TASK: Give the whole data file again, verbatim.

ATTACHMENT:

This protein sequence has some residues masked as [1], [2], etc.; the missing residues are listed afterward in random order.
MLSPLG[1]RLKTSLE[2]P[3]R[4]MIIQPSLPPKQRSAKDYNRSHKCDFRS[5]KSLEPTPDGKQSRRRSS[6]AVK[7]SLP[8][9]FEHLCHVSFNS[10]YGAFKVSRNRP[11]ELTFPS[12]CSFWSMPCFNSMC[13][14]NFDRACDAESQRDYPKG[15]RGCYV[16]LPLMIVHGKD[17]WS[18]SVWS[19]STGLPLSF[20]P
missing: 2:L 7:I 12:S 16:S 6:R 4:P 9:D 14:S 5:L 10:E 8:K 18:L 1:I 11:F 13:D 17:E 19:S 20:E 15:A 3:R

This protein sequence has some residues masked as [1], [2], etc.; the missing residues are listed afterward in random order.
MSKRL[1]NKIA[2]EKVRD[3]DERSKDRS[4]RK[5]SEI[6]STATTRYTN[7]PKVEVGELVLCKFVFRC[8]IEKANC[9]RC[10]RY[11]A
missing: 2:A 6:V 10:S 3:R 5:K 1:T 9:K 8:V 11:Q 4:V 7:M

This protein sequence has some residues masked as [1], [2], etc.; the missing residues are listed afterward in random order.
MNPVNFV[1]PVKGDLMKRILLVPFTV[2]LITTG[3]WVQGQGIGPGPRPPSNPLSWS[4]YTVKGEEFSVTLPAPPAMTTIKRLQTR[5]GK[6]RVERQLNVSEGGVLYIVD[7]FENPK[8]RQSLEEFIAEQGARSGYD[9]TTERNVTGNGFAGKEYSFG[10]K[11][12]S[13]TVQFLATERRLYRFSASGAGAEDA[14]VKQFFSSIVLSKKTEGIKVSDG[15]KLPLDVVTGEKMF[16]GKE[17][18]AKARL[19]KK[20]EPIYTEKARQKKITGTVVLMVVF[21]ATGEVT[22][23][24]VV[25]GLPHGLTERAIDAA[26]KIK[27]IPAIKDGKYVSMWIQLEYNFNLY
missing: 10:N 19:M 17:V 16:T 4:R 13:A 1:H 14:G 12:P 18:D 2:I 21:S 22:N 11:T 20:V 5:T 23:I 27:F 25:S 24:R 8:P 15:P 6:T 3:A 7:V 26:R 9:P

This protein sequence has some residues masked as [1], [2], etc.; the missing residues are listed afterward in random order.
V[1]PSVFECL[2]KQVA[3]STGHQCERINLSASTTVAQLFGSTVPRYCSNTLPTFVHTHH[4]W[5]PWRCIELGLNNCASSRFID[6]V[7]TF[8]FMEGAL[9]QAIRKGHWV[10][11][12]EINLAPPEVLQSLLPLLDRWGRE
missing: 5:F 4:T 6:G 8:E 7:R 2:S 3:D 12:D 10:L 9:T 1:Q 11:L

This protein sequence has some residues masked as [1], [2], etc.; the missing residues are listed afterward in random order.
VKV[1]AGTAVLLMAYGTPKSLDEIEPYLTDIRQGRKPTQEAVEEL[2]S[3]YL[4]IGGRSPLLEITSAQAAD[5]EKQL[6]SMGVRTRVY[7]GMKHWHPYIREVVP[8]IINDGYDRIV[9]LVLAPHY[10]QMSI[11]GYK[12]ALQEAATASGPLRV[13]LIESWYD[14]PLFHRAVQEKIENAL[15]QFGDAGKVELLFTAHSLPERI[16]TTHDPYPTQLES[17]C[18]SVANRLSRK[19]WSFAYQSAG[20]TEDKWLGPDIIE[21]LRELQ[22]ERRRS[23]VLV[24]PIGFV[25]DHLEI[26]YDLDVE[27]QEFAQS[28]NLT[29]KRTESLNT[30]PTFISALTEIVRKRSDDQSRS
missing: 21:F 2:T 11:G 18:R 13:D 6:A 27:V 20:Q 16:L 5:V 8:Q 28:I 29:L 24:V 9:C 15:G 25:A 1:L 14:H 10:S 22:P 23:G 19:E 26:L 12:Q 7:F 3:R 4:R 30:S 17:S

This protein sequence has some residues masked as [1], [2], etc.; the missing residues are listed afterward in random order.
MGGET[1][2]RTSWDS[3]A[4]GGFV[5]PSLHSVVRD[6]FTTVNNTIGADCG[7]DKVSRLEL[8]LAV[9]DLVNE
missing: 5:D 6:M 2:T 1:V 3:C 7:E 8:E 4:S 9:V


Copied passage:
This protein sequence has some residues masked as [1], [2], etc.; the missing residues are listed afterward in random order.
MLSPLG[1]RLKTSLE[2]P[3]R[4]MIIQPSLPPKQRSAKDYNRSHKCDFRS[5]KSLEPTPDGKQSRRRSS[6]AVK[7]SLP[8][9]FEHLCHVSFNS[10]YGAFKVSRNRP[11]ELTFPS[12]CSFWSMPCFNSMC[13][14]NFDRACDAESQRDYPKG[15]RGCYV[16]LPLMIVHGKD[17]WS[18]SVWS[19]STGLPLSF[20]P
missing: 2:L 7:I 12:S 16:S 6:R 4:P 9:D 14:S 5:L 10:E 8:K 18:L 1:I 11:F 13:D 17:E 19:S 20:E 15:A 3:R

This protein sequence has some residues masked as [1], [2], etc.; the missing residues are listed afterward in random order.
MSKRL[1]NKIA[2]EKVRD[3]DERSKDRS[4]RK[5]SEI[6]STATTRYTN[7]PKVEVGELVLCKFVFRC[8]IEKANC[9]RC[10]RY[11]A
missing: 2:A 6:V 10:S 3:R 5:K 1:T 9:K 8:V 11:Q 4:V 7:M

This protein sequence has some residues masked as [1], [2], etc.; the missing residues are listed afterward in random order.
MNPVNFV[1]PVKGDLMKRILLVPFTV[2]LITTG[3]WVQGQGIGPGPRPPSNPLSWS[4]YTVKGEEFSVTLPAPPAMTTIKRLQTR[5]GK[6]RVERQLNVSEGGVLYIVD[7]FENPK[8]RQSLEEFIAEQGARSGYD[9]TTERNVTGNGFAGKEYSFG[10]K[11][12]S[13]TVQFLATERRLYRFSASGAGAEDA[14]VKQFFSSIVLSKKTEGIKVSDG[15]KLPLDVVTGEKMF[16]GKE[17][18]AKARL[19]KK[20]EPIYTEKARQKKITGTVVLMVVF[21]ATGEVT[22][23][24]VV[25]GLPHGLTERAIDAA[26]KIK[27]IPAIKDGKYVSMWIQLEYNFNLY
missing: 10:N 19:M 17:V 16:T 4:R 13:A 1:H 14:G 12:P 18:D 2:I 21:S 22:N 11:T 20:V 5:T 23:I 27:F 25:S 24:R 8:P 15:P 6:T 3:A 7:V 26:R 9:P

This protein sequence has some residues masked as [1], [2], etc.; the missing residues are listed afterward in random order.
V[1]PSVFECL[2]KQVA[3]STGHQCERINLSASTTVAQLFGSTVPRYCSNTLPTFVHTHH[4]W[5]PWRCIELGLNNCASSRFID[6]V[7]TF[8]FMEGAL[9]QAIRKGHWV[10][11][12]EINLAPPEVLQSLLPLLDRWGRE
missing: 5:F 4:T 6:G 8:E 7:R 2:S 3:D 12:D 10:L 9:T 1:Q 11:L

This protein sequence has some residues masked as [1], [2], etc.; the missing residues are listed afterward in random order.
VKV[1]AGTAVLLMAYGTPKSLDEIEPYLTDIRQGRKPTQEAVEEL[2]S[3]YL[4]IGGRSPLLEITSAQAAD[5]EKQL[6]SMGVRTRVY[7]GMKHWHPYIREVVP[8]IINDGYDRIV[9]LVLAPHY[10]QMSI[11]GYK[12]ALQEAATASGPLRV[13]LIESWYD[14]PLFHRAVQEKIENAL[15]QFGDAGKVELLFTAHSLPERI[16]TTHDPYPTQLES[17]C[18]SVANRLSRK[19]WSFAYQSAG[20]TEDKWLGPDIIE[21]LRELQ[22]ERRRS[23]VLV[24]PIGFV[25]DHLEI[26]YDLDVE[27]QEFAQS[28]NLT[29]KRTESLNT[30]PTFISALTEIVRKRSDDQSRS
missing: 21:F 2:T 11:G 18:R 13:D 6:A 27:V 20:Q 16:L 5:V 8:Q 28:I 29:L 24:V 9:C 15:G 25:A 1:L 14:H 10:S 22:P 23:G 19:E 26:L 12:Q 7:F 3:R 4:R 30:S 17:S

This protein sequence has some residues masked as [1], [2], etc.; the missing residues are listed afterward in random order.
MGGET[1][2]RTSWDS[3]A[4]GGFV[5]PSLHSVVRD[6]FTTVNNTIGADCG[7]DKVSRLEL[8]LAV[9]DLVNE
missing: 5:D 6:M 2:T 1:V 3:C 7:E 8:E 4:S 9:V